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Q: Why did you investigate insulin prices?


A: Sticker shock at the pharmacy counter is an issue I regularly hear about from Iowans. In particular, the soaring cost for one life-saving medicine, insulin, has gained greater urgency in the last several years. Stories of patients who skip or ration doses of insulin only because they can’t afford their medication raise troubling concerns. Policymakers have a responsibility to understand what’s going on in the drug pricing supply chain to protect consumers and taxpayer dollars and to ensure free markets are working as intended. For example, market distortions and murky business practices that delay generic drug entry or manipulate rebate payments harm competition and lead to artificially high prices for taxpayers and consumers to pay.


For nearly two years, I led a bipartisan investigation to scrutinize the pricing strategies that insulin manufacturers and pharmacy benefit managers (PBMs) use to set drug prices. Specifically, I wanted to find out why insulin has seen a stratospheric rise in prices, especially over the last decade, even though it’s been available for more than a century to help patients manage diabetes. PBMs are the middlemen, the third-party administrators of prescription drug benefits included in the health insurance plans for more than 270 million Americans covered by employer-sponsored or union plans, self-insured health plans, Medicare Part D, as well as federal and state government employee plans. We left no stone unturned, combing through more than 100,000 pages of documents, emails, memoranda and contracts to examine the business practices and pricing strategies used by these industry giants to double and triple the price of insulin over the last 10 years.  Read the full report HERE.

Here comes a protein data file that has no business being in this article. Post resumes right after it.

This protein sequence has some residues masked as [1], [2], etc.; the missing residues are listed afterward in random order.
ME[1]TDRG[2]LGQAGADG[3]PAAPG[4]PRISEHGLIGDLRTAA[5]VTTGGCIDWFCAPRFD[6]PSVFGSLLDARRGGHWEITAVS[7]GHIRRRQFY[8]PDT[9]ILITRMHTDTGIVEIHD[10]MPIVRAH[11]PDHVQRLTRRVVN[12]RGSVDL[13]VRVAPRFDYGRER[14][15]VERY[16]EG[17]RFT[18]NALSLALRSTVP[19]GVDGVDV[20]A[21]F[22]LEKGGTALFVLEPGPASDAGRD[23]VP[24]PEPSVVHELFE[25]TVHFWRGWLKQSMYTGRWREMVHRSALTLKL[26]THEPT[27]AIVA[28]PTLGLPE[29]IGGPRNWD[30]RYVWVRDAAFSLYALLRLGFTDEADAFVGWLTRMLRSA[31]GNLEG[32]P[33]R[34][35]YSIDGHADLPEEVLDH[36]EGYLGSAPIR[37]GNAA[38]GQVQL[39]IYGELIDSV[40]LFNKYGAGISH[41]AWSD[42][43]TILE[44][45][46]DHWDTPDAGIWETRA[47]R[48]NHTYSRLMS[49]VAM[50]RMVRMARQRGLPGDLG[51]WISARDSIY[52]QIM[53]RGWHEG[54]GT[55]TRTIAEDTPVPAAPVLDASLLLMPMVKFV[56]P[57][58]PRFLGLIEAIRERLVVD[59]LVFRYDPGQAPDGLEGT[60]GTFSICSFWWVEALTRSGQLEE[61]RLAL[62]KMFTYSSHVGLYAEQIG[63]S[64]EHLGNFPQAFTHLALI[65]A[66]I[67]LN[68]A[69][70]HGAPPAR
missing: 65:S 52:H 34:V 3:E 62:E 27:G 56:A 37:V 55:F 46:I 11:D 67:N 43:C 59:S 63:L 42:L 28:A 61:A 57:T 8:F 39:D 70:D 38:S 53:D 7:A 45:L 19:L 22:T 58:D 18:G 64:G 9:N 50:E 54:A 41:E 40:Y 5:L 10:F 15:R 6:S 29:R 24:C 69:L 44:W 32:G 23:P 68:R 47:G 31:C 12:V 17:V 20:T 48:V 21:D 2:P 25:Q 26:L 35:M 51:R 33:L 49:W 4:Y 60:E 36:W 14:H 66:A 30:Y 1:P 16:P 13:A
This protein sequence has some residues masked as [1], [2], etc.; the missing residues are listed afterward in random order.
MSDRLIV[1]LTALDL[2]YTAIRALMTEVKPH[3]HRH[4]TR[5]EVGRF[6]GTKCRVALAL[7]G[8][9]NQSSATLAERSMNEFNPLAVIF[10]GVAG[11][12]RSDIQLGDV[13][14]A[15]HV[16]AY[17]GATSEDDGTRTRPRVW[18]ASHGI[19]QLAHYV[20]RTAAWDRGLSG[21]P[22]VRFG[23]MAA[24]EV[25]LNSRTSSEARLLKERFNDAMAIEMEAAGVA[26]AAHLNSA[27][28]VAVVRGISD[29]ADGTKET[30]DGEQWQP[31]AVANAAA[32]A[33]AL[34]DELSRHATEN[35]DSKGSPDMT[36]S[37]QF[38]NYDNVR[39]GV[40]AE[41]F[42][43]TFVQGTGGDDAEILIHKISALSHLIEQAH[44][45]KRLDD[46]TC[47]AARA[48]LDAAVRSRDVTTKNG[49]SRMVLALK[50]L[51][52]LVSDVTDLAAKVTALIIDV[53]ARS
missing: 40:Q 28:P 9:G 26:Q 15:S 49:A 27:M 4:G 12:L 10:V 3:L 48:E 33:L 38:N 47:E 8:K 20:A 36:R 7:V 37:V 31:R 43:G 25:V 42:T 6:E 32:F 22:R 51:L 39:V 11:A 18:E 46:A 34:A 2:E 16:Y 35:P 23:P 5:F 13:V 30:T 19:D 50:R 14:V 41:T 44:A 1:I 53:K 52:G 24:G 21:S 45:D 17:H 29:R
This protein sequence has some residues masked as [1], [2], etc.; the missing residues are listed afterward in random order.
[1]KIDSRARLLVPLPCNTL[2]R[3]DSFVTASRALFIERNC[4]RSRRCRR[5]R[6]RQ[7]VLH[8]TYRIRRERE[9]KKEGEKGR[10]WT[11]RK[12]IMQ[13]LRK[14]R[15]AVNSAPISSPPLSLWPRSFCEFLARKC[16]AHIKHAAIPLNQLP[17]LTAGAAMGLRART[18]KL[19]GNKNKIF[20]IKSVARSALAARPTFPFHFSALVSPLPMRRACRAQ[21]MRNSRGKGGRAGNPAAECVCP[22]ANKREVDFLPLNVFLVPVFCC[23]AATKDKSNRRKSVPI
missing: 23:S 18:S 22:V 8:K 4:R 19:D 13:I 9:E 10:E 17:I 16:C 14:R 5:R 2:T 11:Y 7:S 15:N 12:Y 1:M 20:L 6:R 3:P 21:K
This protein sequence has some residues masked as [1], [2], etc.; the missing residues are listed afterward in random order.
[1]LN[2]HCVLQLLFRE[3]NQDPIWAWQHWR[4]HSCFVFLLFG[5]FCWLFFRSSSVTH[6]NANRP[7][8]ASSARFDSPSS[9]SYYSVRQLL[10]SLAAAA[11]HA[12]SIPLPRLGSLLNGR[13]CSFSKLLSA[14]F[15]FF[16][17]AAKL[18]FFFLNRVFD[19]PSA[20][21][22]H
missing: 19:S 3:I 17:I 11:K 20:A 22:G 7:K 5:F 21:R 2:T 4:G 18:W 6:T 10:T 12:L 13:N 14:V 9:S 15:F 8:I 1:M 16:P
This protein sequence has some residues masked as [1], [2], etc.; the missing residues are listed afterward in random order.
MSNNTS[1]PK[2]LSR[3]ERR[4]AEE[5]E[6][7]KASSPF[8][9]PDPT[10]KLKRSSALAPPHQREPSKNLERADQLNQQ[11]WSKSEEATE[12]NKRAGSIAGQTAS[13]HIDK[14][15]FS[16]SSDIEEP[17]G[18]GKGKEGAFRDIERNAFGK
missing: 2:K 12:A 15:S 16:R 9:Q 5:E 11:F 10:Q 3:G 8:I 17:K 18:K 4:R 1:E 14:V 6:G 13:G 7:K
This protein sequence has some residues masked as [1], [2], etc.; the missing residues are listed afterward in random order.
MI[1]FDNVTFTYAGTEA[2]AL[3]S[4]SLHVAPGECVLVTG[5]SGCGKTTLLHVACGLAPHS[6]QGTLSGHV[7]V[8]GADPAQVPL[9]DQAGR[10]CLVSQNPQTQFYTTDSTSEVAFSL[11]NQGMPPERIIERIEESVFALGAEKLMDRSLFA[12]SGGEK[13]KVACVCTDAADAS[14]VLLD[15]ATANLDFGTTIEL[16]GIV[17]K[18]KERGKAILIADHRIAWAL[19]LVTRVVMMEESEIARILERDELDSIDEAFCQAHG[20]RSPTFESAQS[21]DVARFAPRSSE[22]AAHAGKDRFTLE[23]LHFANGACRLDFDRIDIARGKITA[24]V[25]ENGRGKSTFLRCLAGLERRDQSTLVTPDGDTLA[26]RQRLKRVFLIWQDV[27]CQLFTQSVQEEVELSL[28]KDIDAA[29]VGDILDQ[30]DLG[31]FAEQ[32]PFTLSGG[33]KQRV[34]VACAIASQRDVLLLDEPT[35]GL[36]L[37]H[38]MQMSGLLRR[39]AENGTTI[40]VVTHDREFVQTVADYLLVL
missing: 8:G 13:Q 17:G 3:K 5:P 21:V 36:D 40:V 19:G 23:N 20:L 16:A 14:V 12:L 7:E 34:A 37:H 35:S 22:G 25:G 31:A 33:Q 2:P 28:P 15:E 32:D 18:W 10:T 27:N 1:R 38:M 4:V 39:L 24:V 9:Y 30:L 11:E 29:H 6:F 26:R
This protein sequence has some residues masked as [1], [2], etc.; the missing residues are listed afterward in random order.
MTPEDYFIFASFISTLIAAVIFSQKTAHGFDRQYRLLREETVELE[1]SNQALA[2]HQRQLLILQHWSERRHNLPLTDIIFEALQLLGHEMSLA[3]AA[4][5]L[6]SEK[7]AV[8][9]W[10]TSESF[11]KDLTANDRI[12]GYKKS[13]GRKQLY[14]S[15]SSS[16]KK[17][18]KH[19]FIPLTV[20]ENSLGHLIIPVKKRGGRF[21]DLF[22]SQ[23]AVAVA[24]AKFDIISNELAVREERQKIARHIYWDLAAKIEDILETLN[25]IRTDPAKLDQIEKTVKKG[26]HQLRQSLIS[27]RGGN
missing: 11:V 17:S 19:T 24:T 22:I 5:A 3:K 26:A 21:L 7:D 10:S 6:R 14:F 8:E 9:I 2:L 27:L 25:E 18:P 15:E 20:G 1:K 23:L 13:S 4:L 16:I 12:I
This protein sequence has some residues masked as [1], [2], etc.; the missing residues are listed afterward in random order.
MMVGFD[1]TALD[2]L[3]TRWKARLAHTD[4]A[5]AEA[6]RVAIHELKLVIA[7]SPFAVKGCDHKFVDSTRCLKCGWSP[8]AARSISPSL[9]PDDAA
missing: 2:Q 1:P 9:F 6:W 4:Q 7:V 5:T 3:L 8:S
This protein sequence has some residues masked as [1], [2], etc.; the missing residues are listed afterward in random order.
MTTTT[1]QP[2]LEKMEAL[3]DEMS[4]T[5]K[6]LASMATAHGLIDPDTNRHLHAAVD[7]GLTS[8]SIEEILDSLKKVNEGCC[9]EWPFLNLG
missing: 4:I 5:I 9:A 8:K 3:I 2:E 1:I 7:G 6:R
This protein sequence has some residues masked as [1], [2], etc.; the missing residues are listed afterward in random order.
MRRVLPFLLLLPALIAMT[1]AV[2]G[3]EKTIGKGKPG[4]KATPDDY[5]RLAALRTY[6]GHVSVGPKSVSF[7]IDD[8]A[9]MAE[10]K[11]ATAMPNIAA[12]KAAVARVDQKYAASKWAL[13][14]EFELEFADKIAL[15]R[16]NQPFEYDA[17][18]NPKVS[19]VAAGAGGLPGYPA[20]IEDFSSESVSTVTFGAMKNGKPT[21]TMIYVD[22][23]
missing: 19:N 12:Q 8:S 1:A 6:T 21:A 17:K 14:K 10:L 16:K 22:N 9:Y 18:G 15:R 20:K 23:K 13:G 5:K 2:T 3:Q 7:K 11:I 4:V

Q: What did the investigation find?


A: In a nutshell: big players along the drug supply chain are in cahoots to game the system to capture more revenue. Companies are putting profits, not taxpayers or their insulin-dependent patients, first. Our bipartisan investigation confirmed what I’ve been working to fix for several years. The nation’s drug pricing system is broken. Pharmaceutical companies and PBMs are making an end run around our free market system and taking taxpayers for a ride. We found the business practices and the competitive relationships between manufacturers and middlemen have created a vicious cycle of price increases. Here’s how. Pharmaceutical companies set the list price of their drugs and then use rebates to compete for position on what’s known as the formulary – that’s the list of drugs that are covered by health plans for their beneficiaries. Our investigation documented how they’re twisting incentives and artificially inflating drug prices to land placement on what a beneficiary’s health plan covers from one year to the next. Getting on the formulary is like getting prime real estate in a patient’s medicine cabinet. A drug manufacturer effectively wins the lottery if its drug secures premium formulary placement – especially for a medicine like insulin that tens of millions of patients use to manage a chronic disease – and then shares in the jackpot with the middleman. Increasing the list price delivers greater rebates and fees. PBMs are paid a portion of the rebate that drug makers pay to health plans and they also charge fees based on a percentage of a drug’s list price. To be clear, we found that insulin manufacturers aggressively raised the list price of their insulin products without significant advances in the drug’s efficacy or other innovative improvements. Our bipartisan report used facts to expose the gambit that’s operated unchecked for too long. And it will provide even more ammunition to continue and win our battle in Congress to get our bipartisan drug pricing reform legislation across the finish line. I’ll continue working in the 117th Congress to advance our drug pricing legislation and build on the efforts of the Trump administration to cut drug prices for Americans. We can and must achieve these much-needed reforms without harming innovation and drug safety. The pharmaceutical industry has broken new frontiers with the historic discovery of a COVID-19 vaccine in record time. Now Congress needs to step up and fix the broken drug pricing regime. I’ll work with the new Biden administration to ensure reforms do not harm innovative cures and treatments with misguided government price controls and that Big Pharma doesn’t exploit the pandemic to stop drug pricing reforms from getting signed into law.

Author: Charles Grassley

Chuck Grassley of New Hartford has represented Iowa in the United States Senate since 1980.


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